• Mice, Men and Exercise

    To exercise or not to exercise, that is the question. Perhaps it is not a question. Working on mice in the lab, researchers have found that activity level can be enhanced with "selective breeding" - the process of breeding plants and animals for particular genetic traits. Their experiments showed that mice that were bred to be good runners produced good running offspring, indicating that the offspring had inherited the trait for that activity which may be called exercise. >> Read the Full Article
  • High Blood Pressure and Dementia

    Blood is obviously important for the body well being. Blood flow through the brain is essential for the delivery of nutrients such as glucose and oxygen that are needed for nerve cells to function. During the early stages of Alzheimer's disease patients can suffer from high blood pressure and blood flow through the brain is reduced: the greater the reduction, the worse patients' dementia may become. >> Read the Full Article
  • Study Finds Effective Method for Fighting Kidney Stones

    One of the most painful things in life is a kidney stone. That hard jagged chunk of calcium, if it grows to a sufficient size, can completely clog up the works, leaving blood in the urine and intense pain. But for those with chronic kidney stone pain, there is new reason to hope. A recent study has found that eating a diet designed to prevent high blood pressure can also ward off kidney stones. >> Read the Full Article
  • Cure for Insomnia: Get Moving

    You've been tossing and turning all night. Rolling over, the clock says 2:30 am. Instead of reaching for the bottle of Nyquil, or something even stronger, researchers from Northwestern University (NWU) have a much healthier alternative to falling asleep – aerobic exercise. Regular cardiovascular exercise can improve the quality of sleep, overall mood and vitality of insomniacs. >> Read the Full Article
  • Toxic Algae Killing Sea Otters

    A toxin produced by a type of cyanobacteria, also known as blue-green algae, has been devastating a colony of sea otters off the coast of California. In a paper published in the journal, PLoS ONE, by the California Department of Fish and Game (DFG) and the University of California (UC), Santa Cruz, researchers link the deaths of over 21 California sea otters to toxic chemicals from algae flowing into the ocean. >> Read the Full Article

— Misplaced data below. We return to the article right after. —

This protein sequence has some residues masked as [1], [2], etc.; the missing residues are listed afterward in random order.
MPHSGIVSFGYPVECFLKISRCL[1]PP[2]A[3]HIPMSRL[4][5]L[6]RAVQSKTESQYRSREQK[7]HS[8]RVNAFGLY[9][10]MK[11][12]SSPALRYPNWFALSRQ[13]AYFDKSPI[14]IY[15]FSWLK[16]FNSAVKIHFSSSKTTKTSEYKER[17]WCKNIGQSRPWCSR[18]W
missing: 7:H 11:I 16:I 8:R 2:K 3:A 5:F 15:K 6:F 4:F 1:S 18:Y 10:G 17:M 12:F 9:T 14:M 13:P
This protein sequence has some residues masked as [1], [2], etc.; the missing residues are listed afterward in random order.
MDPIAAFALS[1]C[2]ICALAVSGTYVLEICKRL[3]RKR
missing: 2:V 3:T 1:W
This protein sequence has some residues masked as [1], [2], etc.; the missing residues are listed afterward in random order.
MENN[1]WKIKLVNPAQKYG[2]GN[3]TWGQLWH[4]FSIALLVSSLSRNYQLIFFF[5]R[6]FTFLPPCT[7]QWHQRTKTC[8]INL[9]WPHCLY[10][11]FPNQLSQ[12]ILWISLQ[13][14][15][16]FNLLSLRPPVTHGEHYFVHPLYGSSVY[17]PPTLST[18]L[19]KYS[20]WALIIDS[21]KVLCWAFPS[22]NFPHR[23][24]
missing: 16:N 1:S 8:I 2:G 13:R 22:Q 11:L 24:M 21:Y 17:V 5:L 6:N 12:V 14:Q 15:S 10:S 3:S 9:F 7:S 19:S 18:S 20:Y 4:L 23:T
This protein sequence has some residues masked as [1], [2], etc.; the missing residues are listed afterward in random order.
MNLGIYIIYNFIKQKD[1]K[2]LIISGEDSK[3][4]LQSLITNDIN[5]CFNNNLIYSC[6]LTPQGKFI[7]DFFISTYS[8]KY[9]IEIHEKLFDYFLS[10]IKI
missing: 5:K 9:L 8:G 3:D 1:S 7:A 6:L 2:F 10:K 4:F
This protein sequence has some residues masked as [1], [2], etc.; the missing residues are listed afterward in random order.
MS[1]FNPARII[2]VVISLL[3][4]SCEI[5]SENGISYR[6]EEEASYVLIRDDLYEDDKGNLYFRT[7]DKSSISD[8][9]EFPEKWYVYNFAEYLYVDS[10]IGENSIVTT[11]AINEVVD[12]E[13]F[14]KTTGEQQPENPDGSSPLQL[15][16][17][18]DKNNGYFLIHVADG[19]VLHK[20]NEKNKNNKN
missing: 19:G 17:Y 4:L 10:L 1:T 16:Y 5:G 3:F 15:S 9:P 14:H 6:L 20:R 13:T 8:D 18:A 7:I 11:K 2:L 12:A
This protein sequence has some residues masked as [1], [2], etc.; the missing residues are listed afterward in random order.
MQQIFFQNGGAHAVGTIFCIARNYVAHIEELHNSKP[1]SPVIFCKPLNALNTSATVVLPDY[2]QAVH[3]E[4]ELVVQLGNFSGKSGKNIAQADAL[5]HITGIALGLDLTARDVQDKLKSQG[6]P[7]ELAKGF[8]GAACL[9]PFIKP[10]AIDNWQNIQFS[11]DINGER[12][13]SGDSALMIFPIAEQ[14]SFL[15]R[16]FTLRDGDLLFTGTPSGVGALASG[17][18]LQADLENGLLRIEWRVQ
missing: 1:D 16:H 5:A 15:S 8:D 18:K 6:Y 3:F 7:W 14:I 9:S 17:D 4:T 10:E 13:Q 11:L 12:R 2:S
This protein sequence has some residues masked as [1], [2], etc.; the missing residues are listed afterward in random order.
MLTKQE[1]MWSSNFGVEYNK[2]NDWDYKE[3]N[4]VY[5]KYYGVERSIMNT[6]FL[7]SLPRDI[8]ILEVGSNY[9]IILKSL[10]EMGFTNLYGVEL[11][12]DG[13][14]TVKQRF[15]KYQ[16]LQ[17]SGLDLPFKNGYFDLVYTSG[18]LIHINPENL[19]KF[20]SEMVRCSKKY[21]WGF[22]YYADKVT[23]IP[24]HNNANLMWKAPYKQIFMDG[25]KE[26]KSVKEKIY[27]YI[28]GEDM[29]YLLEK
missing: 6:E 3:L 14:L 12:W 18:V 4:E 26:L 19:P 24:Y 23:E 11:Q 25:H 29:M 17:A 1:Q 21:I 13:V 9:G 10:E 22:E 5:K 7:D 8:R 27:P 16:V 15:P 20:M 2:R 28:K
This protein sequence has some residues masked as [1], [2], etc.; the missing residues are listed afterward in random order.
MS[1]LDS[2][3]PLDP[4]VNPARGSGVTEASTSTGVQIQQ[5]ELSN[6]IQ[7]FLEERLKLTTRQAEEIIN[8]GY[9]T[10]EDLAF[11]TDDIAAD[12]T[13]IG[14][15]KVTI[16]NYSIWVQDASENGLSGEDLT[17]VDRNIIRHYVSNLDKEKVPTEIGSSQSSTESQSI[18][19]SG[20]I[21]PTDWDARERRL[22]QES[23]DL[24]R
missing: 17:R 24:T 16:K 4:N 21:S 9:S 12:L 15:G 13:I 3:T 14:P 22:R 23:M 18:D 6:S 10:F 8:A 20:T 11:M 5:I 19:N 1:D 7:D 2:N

• How Physical Ability Affects Death

    There has been much already said about how being physically fit promotes better health and long life. Apparently such positive benefits can be seen in much smaller every day activities. People who are better at simple physical acts such as gripping, walking, rising from a chair and balancing on one leg are more likely to live longer, according to a new study published on bmj.com today. >> Read the Full Article
  • 4 Reasons To Eat Pomegranate During the Jewish New Year

    With Jewish New Year (Rosh Hashana) around the corner, certain traditional foods are expected to appear at the table. There are many different recipes, but there are several which are universal, including honey cake and certain fruits. One of these fruits, originating in the Middle East, is the pomegranate. >> Read the Full Article
  • Tropical Storm Hermine slams into far northeastern Mexico

    Tropical Storm Hermine slammed into northeastern Mexico near the Texas border on Monday, dumping heavy rain on a region still recovering from Hurricane Alex's visit in June. Hermine, the eighth named storm of the Atlantic hurricane season, was expected to weaken as it moved ashore but could trigger deadly flooding and tornadoes, the U.S. National Hurricane Center said. Authorities in Tamaulipas state where the storm made landfall evacuated 3,000 people from high-risk areas but had no immediate reports of damage or injuries. The storm's forecast path kept it away from major oil and natural gas installations in the Gulf of Mexico, and energy companies said there had been no affect on their operations. >> Read the Full Article
  • Diverse water sources key to food security

    Increasingly erratic rainfall patterns related to climate change pose a major threat to food security and economic growth, water experts said on Monday, arguing for greater investment in water storage. In a report by the International Water Management Institute (IWMI), experts said Africa and Asia were likely to be hardest hit by unpredictable rainfall, and urged policymakers and farmers to try to find ways of diversifying sources of water. The IWMI research estimates that up to 499 million people in Africa and India could benefit from improved agricultural water management. >> Read the Full Article
  • Sunny Delight Achieves Zero Waste in U.S.

    Sunny Delight Beverages Company’s recently released 2009 Sustainability Report outlines the company’s accomplishments over the past year, the most significant being the achievement of their Zero Waste to Landfill Goal by all U.S. and Spanish manufacturing plants more than 3 years ahead of schedule. The zero waste goals were achieved at Sunny’s Anaheim, Mataro and Littleton plants in 2009, 4 years ahead of the company’s 2013 goals. >> Read the Full Article